1. Late Miocene Eurasian apes, with features that have been favorably compared with hominans (i.e. direct human ancestors and their collateral kin), are in fact early members of the human clade. This would entail an early divergence of the African apes and humans perhaps as long as 12 mya.
2. Late Miocene Eurasian apes, with features that have been favorably compared with hominans, are actually stem hominines (African ape/human ancestors either direct or collateral). This would mean that nearly all the features currently used to identify members of the human clade, such as cranial and post-cranial adaptations for some form of post-facultative, pre-obligate, habitual bipedalism are to be found in the last common ancestor (LCA) of the African apes and humans. Hence, given the constraints of the late divergence hypothesis of human origins (i.e. the LCA of chimpanzees and humans lived 4-6 mya), the likes of Sahelanthropus, Orrorin and Ardipithecus would be very close or identical to the the LCA of the African ape/human clade.
3. Late Miocene Eurasian apes, with features that have been favorably compared with hominans, are either early pongines or stem hominoids that evolved adaptations for bipedalism and other hominan-like traits in parallel with our African ancestors, suggesting that features that have long been thought to distinguish the human lineage from other hominoids are not so unique after all.
All three of these hypotheses are heterodox as they challenge the prevailing orthodoxy that the human lineage emerged from a bunch of jungle dwelling African apes who had never left their continental homeland and that human-like adaptations for bipedalism were unique to ouirselves amongst the hominoids. In other words all those late Miocene Eurasian apes were nothing but an interesting but ultimately futile evolutionary sideshow. Any so-called hominan-like traits they possessed have been over-interpreted, misinterpreted or simply don't exist.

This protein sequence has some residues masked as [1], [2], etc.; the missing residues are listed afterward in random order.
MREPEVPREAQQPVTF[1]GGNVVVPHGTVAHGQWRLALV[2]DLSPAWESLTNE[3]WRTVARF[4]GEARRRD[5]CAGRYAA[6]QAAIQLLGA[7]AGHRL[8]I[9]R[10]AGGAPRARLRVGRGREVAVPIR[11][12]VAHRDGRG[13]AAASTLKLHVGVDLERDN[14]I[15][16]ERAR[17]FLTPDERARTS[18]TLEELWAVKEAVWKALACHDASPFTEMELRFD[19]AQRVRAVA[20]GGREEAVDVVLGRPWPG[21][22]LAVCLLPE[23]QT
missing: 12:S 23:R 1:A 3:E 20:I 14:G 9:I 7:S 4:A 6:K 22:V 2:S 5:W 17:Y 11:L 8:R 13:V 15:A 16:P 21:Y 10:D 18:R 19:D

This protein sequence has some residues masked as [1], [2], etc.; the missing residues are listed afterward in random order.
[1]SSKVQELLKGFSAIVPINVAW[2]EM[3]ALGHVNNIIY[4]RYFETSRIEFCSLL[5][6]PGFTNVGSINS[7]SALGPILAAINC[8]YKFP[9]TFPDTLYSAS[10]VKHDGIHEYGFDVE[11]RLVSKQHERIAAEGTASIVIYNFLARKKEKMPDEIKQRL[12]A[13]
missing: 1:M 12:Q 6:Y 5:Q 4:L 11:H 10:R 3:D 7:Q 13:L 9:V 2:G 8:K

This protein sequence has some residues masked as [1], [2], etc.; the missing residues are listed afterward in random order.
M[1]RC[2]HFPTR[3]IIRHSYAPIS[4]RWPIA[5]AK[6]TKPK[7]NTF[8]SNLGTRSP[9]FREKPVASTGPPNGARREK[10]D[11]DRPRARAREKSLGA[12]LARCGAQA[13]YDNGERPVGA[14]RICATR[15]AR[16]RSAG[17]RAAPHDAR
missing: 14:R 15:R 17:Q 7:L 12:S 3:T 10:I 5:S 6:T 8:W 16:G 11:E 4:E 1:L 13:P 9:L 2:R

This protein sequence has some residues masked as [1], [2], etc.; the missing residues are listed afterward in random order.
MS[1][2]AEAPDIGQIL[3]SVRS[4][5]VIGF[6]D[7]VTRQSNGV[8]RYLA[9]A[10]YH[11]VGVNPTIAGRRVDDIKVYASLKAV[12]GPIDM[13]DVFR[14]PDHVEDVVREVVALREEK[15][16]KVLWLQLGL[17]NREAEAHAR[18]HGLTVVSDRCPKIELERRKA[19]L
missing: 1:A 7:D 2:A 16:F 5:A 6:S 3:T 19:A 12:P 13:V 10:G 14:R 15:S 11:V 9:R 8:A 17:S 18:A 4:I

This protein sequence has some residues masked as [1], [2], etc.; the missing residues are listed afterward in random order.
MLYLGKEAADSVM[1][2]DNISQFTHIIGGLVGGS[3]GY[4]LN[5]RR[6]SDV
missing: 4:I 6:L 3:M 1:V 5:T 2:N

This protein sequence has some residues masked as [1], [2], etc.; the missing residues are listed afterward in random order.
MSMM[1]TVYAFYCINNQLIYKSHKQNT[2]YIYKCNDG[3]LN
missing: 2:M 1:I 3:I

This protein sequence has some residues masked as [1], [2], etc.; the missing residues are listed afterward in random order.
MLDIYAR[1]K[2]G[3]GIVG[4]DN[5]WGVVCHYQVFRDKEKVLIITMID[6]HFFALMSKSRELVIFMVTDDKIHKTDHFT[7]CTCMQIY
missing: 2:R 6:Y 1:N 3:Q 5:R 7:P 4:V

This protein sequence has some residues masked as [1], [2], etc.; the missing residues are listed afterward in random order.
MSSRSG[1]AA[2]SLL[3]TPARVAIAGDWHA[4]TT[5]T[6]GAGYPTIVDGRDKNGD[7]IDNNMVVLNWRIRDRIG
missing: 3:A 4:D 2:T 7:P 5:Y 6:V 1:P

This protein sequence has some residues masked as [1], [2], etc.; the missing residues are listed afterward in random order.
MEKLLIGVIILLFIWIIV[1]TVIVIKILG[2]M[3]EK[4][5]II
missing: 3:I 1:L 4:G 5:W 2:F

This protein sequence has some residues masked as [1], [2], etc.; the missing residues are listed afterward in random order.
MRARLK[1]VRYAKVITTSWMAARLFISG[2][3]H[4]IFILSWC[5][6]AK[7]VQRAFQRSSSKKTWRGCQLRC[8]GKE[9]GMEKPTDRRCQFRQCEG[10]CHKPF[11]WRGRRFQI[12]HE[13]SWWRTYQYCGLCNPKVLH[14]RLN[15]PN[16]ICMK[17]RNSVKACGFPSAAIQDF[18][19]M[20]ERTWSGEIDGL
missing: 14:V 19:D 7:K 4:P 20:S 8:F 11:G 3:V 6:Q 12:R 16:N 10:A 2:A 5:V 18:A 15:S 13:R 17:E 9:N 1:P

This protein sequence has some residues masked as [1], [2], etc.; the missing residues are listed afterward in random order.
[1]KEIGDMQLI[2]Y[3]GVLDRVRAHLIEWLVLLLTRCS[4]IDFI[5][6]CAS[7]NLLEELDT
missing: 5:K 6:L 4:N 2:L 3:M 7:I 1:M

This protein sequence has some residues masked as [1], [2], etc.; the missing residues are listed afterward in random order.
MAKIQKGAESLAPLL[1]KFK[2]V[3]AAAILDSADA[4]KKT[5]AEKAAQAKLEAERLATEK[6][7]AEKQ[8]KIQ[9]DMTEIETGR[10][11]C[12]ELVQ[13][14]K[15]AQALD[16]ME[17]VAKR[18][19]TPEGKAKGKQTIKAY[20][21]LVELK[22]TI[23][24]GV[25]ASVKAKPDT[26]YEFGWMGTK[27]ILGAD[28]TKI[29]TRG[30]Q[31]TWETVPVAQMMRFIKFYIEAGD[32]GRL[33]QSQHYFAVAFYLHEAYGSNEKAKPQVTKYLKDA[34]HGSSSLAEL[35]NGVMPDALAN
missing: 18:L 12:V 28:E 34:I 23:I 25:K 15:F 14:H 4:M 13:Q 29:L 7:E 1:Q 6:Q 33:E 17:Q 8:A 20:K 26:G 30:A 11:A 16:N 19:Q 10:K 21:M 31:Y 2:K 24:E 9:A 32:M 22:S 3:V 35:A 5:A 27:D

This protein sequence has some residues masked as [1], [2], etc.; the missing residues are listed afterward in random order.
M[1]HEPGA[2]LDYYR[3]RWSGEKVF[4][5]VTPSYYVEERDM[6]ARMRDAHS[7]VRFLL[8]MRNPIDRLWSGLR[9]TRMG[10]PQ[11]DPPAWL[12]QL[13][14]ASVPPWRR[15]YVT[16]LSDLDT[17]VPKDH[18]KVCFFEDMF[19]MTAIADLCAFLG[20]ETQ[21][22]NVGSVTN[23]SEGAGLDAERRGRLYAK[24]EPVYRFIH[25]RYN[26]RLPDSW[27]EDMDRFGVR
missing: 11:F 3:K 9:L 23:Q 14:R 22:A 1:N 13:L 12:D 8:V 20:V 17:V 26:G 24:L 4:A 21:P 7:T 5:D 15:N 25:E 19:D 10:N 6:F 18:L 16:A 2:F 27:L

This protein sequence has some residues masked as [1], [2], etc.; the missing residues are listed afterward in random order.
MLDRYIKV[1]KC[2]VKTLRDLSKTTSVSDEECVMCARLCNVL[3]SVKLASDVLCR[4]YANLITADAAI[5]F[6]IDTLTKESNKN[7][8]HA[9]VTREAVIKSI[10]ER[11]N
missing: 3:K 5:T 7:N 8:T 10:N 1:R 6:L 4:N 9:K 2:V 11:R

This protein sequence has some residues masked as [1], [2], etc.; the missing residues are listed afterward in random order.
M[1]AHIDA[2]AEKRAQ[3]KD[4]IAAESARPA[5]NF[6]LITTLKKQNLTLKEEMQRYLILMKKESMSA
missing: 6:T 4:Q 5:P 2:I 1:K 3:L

This position is epitomized by Cartmill and Smith (2009) who have this to say about the late Miocene Eurasian apes:
All these supposed orangutan relatives are of approximately the same age (late Miocene, around 10 Mya). Because they all resemble Pongo, albeit in different ways and to different degrees, they all have been placed in the orangutan family Pongidae by some authorities. But if Sivapithecus and its relatives are pongids, then the arm-swinging adaptations shared by the living apes must have evolved at least three separate times: once for orangutans, once for gibbons, and once for hominids. It seems equally likely that orangutan-like facial morphology evolved twice – once in the orang lineage, and convergently in the ancestry of Sivapithecus. We provisionally interpret Sivapityhecus and most of the other Miocene pseudo-orangutans as comprising an extinct family of specialized proconsuloids, the Sugrivapithecidae. However, Khorapithecusmay may prove to be a true member of the orangutan family.This scenario seems far-fetched to me, as I would expect adaptations for arm-swinging locomotion to be a common parallelism in suspensory hominoids, while the autapomorphic facial features of orangutans seem to be much less adaptive, and as a consequence, may have much greater phylogenetic weight. Nevertheless it highlights the prevailing notion that early human evolution occurred in Africa and Africa alone and that any attempt to look father afield is misguided.
Cartmill, M. and F. Smith. 2009. The Human Lineage, Wiley-Blackwell.